She regaled me with stories of the 70s. She had lived in New York, and was recovering from an operation when the Watergate hearings were being conducted. She said the remarkable thing was how everyone was watching those hearings -- there was no aspect of the public that wasn't fully engrossed and engaged. People were intent on being intimately aware of the history being made -- their history.
When the movie came to Winnipeg, I asked her if she'd seen 84 Charing Cross Road. She gave me a pained look, and admitted that she'd gone under duress. "It's not the sort of movie I'd choose to see, but everyone was telling me I simply had to, so I finally did. What a stupid movie! That final scene where Anne Bancroft stands in this empty store, grinning like a fool after her friend has died and the business has folded -- my God, I just wanted to slap that girl!
"I'll tell you what I liked about it, though -- the scene where the old guy and his wife are dining on a patio, then suddenly stand up and join the conga line! That's exactly the sort of silly thing we did in those days! So wonderful!"
Her attention to nuance and detail was formidably precise. Witnessing it in action, though, quietly encouraged my own small efforts at compassion. That woman could converse with anyone. I overheard her talking to a balding middle-aged lout who'd taken a taxi across town to complete his collection of Mack Bolan:The Executioner books. She was delighted. In one of my last conversations with her, she told me about a nine-year-old boy who came in and read her electricians manuals and scientific dossiers. "He doesn't understand fiction!" she laughed. "He thinks it's all a complete waste of time!"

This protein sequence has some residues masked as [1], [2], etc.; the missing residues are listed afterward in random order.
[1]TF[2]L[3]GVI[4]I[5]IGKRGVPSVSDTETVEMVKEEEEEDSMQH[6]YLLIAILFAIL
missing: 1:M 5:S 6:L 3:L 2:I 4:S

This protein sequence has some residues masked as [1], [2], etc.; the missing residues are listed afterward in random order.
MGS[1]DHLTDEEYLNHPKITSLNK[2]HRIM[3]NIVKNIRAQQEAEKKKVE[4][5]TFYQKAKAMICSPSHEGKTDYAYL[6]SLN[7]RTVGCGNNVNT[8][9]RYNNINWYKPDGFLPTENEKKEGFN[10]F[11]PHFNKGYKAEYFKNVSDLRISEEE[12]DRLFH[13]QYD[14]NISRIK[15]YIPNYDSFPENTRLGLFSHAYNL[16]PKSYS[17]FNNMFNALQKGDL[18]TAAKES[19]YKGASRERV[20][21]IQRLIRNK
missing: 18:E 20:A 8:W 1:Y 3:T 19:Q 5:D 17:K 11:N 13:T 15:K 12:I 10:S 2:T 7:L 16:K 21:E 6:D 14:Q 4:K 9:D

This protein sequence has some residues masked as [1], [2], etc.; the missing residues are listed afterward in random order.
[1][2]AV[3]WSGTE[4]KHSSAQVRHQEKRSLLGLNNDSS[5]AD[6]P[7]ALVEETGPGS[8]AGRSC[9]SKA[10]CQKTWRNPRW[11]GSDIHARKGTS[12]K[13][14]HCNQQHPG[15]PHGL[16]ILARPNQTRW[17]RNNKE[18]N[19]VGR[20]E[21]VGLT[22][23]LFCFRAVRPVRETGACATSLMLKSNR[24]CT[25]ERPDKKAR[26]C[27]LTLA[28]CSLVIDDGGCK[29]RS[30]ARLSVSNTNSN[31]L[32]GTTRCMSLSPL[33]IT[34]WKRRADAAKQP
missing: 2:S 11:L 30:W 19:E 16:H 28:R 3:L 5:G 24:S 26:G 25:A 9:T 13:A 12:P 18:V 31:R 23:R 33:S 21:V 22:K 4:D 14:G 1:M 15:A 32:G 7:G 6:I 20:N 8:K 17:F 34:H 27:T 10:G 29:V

I couldn't understand her laughter. Just hearing about this kid, I wanted to thump some sense into him. She laughed, but I couldn't muster anything more convincing than a shaky grin.
The fall when she finally died of the expected cancer, the store was sold to a young guy fresh out of community college. He introduced comic books to the mix, a move that kept me as a customer but probably lost a few older ones. After we got to know each other a bit, I said, "You must have had some tricky encounters when you took over the store."
"You've no idea," he said. "One older woman came in with a pie, and asked me where her friend was. When I told her she'd passed away, this woman just collapsed and wept. It was over an hour before she could get it together enough to leave." He shook his head. "Man, they don't prepare you for nothing like that in college."
No, they certainly don't. They might, if you're lucky, encourage you to pay attention to detail. And if you're especially attentive, and especially fortunate, you might just learn the knack of taking delight in other people's perspectives -- particularly those foreign to your own.